The retinas were homogenized on ice in Tris-buffer saline (TBS) containing 0.5% Triton X-100 and a cocktail of protease inhibitors and centrifuged at 30,000× g for 1 h at 4 °C. The supernatant was collected. Wheat germ agglutinin (WGA)-agarose was added and incubated at 4 °C overnight. Glycoproteins were eluted from the WGA-agarose and separated on a 7% sodium dodecyl sulfate–PAGE gel. The proteins were electrotransferred onto polyvinylidene fluoride membrane filters. Filters were blocked by 2% BSA in TBS, incubated with primary antibody, and then secondary antibody conjugated with horse radish peroxidase. The results were visualized with an enhanced chemiluminescence detection kit (Pierce, Rockford, IL). For the laminin overlay assay on polyvinylidene fluoride membranes, all buffers used contained 1 mM Ca2+ and Mg2+. The filter was incubated with laminin (1 μg/ml) overnight at 4 °C, washed, and detected with anti-laminin antibody as described above.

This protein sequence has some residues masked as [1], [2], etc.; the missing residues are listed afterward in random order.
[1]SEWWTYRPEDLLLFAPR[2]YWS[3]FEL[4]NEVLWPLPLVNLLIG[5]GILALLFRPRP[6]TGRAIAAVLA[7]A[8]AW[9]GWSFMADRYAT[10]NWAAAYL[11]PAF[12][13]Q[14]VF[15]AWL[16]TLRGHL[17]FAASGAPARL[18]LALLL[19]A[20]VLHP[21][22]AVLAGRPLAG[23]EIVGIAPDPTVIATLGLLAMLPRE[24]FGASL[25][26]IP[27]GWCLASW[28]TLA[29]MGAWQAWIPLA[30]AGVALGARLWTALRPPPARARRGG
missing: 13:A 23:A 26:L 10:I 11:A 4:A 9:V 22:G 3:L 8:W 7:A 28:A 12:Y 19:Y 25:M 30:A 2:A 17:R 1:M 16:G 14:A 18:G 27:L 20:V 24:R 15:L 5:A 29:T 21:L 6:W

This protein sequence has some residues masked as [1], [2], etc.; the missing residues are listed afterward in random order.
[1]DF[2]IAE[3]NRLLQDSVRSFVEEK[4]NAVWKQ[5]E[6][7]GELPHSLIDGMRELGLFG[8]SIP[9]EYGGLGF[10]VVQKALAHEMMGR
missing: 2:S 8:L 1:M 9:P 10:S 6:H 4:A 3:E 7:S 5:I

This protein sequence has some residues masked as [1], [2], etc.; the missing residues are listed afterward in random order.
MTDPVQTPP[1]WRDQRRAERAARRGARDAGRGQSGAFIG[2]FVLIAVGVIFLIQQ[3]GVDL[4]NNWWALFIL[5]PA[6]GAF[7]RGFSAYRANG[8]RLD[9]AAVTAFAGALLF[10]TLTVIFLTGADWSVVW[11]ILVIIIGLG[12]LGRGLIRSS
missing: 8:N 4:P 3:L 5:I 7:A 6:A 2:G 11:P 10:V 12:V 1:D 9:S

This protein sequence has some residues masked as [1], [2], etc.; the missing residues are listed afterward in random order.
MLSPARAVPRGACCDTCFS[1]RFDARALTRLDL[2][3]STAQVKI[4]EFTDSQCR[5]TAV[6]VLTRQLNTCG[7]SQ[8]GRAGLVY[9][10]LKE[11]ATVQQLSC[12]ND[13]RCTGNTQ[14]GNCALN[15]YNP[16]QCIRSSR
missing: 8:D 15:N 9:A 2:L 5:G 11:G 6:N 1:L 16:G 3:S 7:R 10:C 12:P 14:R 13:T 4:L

Adult mice were killed by an overdose of pentobarbital injected intraperitoneally at 400 mg/kg bodyweight, and the eyes were fixed by intracardial perfusion of 4% paraformaldehyde. After cryoprotection with 30% sucrose, the eyes were embedded in optimal cutting temperature (OCT) compound in cryomolds, cryostat sectioned in the coronal plane at 10 μm, and mounted on Superfrost plus slides (Fisher Scientific, Pittsburgh, PA). Primary and fluorescence secondary antibody incubations were performed as described previously [52,53]. Briefly, the sections were blocked with 3% BSA (BSA) in phosphate buffer (pH 7.4) for 1 h to reduced non-specific binding. Then the sections were incubated with primary antibodies diluted in 3% BSA overnight at 4 °C. Monoclonal antibodies against AQP-4, β-dystroglycan, dystrophin, CRALBP, and Kir4.1 were used at 1 to 200 dilution. Polyclonal antibody against laminin-111 was used at 1 to 1,000 dilution. After washing extensively with phosphate buffer containing 0.1% Triton X-100, the sections were then incubated with fluorescein isothiocyanate- or rhodamine-isothiocyanate-conjugated goat anti-mouse IgG or goat anti rabbit IgG at 1 to 400 dilution. After washing with phosphate buffer containing 0.1% Triton X-100, the sections were counterstained with DAPI (Sigma-Aldrich, St. Louis, MO) to show nuclei. Some slides were processed without incubation with primary antibodies as controls. Fluorescence was visualized with a Zeiss Axioskop upright fluorescence microscope.